get back in touch with contemporary culture is to turn the show offer
to untrained actors who have no choice but to live on screen, in the
process importing aspects of contemporary culture that would otherwise
have to be bagged and tagged and brought kicking and screaming into
the studio and prime time. Reality programming is contemporary culture
on tap. It is by no means a "raw feed." That is YouTube’s job. But
it is fresher than anything many executives could hope to manage by
their own efforts. In effect, reality programming is "stealing
signals" from an ambient culture, helping TV remain in orbit. (Mixed
metaphor alert. Darn it, too late.)
Grant adds: "Reality programming also serves as a way for a divergent culture to
stay in touch."
Addendum: I don’t see why she married Salman Rushdie; books are reproducible after all.
Second addendum: Here is Matt Yglesias, on the new form of reality TV…markets indeed in truly everything.
The marriage between sport and broadcasters, though long and
successful, has been changing in a number of ways. First, the
fragmentation of audiences among hundreds of channels has given the
most popular sports enormous bargaining power. As the number of
channels has multiplied, large audiences have become much harder to
find, but sport has retained its ability to supply them.
According to the morals of urban area residents in Japan, the assumption that “it is scenery [viewable] from public roads and therefore it must be public” is in fact incorrect. Quite the contrary, [these morals state that] “people walking along public roads must avert their glance from the living spaces right before their eyes."
…With this culture [of privacy], if you were to walk along a residential street in an urban area of Tokyo, every 10 meters surveying all 360 degrees of your surroundings, there’s no question that you would be reported to the police within 30 minutes. Even just filming the scenery from the street with camera in hand, there’s no question that if you tried to shoot the area not covered by Street View, you would be asked, after initial questioning, to come to either the Ikegami Police Station or the Den-en-Chofu Police Station.
Here is the full story, interesting throughout. Keep also in mind that Japanese urban residents are more likely to urinate in public or use a love hotel than are, I think, most Americans.
I thank Riemannzeta for the pointer.
Yesterday, I was supposed to be on Street Signs with Erin Burnett to talk about the effect of the Iraq war on the state of the economy. Sadly, they canceled me at the last minute. Bummer. Then when I got home, there it was, waiting, mocking, the Tivo recording of "my show." I felt bad but… I had to watch.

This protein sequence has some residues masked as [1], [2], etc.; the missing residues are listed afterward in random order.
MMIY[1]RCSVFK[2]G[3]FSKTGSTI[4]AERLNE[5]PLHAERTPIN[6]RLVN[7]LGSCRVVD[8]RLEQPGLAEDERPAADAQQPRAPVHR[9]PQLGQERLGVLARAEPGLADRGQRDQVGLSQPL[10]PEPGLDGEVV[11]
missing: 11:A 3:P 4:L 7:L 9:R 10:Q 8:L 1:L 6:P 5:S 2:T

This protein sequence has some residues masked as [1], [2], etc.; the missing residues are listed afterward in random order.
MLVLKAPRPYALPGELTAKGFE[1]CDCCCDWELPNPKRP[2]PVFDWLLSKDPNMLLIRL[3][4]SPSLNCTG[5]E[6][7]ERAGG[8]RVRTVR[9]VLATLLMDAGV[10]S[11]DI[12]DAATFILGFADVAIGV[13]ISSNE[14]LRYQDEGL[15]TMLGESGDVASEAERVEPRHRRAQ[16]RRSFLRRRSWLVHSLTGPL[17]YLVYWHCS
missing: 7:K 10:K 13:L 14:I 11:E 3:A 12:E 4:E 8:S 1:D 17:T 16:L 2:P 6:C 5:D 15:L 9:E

Heh, they got Joe Stiglitz to replace me! Well, anything less than a Nobel prize and I would have been insulted but I feel much better now! Amusingly, Stiglitz and I are good substitutes on this issue. In case you are wondering, we both think that at the present time the net effect of the Iraq war is (modestly) contractionary rather than stimulative due to higher oil prices, higher interest rates and less wealth.
The Buddhist notion of "Dharma" refers to a state of affairs where people are liberated from the cycles of both birth and death. Babies cannot be born on the island and it is an open question whether one can really die there so the island is an attempt to realize this ideal. Of course the original project on the island is called The Dharma Initiative. The Buddhist notion of Bardo involves reviewing the major events of one’s previous life, as represented by the show’s frequent flashbacks. More generally the islanders are most likely experiencing a cycling of bardos and it is no accident that we are now peering into their futures. Ben and Widmore represent two evil spirits of the Buddhist pantheon, dueling for the power to corrupt and to control life and death. The numbers which reappear in various contexts, including 108, and the sequence of winning lottery numbers, are taken from Buddhist mythology (see the links). Desmond’s retreat from the world, and his ability to foresee Charlie’s death, are both very Buddhist themes. Claire’s baby is probably a reincarnation and John Locke is arguably a Tulku and he is explicitly tested as such in the last season. The names Rousseau, Hume, and Locke are used because one theme is Western philosophy confronting the truths of the East. Here is more and try this too though it is vague. Here’s the single best page. Aldous Huxley is an influence as well. The Buddhist interpretation isn’t new, but no one quite seems to have said "This is it." Toss in time travel, and a bunch of women who look like underwear models, and you can explain most of the apparent anomalies in the plot.
Let’s say you meet up with an alien race and you need to bargain with them by radio or some other method of signaling. You don’t have any other information other than your knowledge of human beings. What traits should you think are overrepresented in humans, relative to what a rerun of evolution can be expected to produce in an intelligent being? Would you expect them to be more or less benevolent than humans?
Should it matter if they have demonstrated superior technology? Should such achievement make you think they are more or less cooperative toward "outsiders"?
Let’s say the "alien beings" are designed robots, like Cylons. How would that change your answer? But unlike in BSG you know only that they were once designed. What if you know the robots were designed not by evolved beings but by other designed robots? Does it matter how many levels of robot design enter the picture?